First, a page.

I was surprised to find an article in a leading innovation journal that summarized a recent research paper on brainstorming. The summary stated that in contrast to most past studies this one showed that group ideation may reduce the number of ideas but it produced some of the best ones.
Fifty years of careful experiments have shown conclusively that group brainstorming reduces
- the number of ideas and
- the average quality of ideas
generated compared with individual interviews or brainstorming. In short, group brainstorming kills ideas.
Focus groups as well … when it comes to creating or ranking ideas
I am reworking an article on customer research for innovation. The empirical evidence about the use of group methods is truly overwhelming: hundreds of studies over the past 50 years and multiple reviews and meta-analyses of the empirical results show that individual interviews or individuals brainstorming alone are superior to brainstorming groups or focus groups in generating ideas, measured by:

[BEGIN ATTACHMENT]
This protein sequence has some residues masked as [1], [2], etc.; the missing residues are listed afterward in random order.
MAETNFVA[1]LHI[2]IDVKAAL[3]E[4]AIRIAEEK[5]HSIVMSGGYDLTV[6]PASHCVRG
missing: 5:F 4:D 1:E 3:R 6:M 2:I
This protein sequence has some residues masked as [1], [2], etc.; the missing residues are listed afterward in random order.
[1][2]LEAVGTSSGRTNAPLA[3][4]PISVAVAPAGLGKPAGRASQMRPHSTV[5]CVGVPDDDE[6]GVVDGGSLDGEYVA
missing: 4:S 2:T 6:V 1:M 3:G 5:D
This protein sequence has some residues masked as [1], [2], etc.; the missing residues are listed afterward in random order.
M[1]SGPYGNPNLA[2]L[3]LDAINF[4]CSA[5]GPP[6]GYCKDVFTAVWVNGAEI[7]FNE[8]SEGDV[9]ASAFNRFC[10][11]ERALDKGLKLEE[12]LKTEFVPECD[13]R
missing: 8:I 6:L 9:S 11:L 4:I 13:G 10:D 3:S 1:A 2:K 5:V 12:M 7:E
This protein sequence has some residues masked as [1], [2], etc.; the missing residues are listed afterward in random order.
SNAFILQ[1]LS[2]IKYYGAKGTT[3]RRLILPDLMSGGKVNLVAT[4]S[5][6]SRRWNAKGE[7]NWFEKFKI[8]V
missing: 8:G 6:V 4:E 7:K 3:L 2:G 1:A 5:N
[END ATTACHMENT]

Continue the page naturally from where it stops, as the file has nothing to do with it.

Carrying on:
- Quantity of ideas and
- Average QUALITY of ideas.
The new study
Therefore I went to the new study with keen interest. It turns out that the journal was 100% wrong — the study (Girotra et. al, working paper) was fully consistent with all of the past research. (Always go to the source — don’t trust the review.) The study was interesting because it took the results several steps further.
Group methods (compared to individual ideation):
- Produce significantly fewer ideas
- Generate ideas of lower average quality
- Produce fewer of the very best ideas, and
- In addition, groups are not effective at evaluating or ranking generated ideas.
The paper found that add-on ideas building on others ideas were generally lower quality than individual ideas. In short group ideation stinks.
An earlier version of the working paper is posted at:
I will post my working paper in a future posting.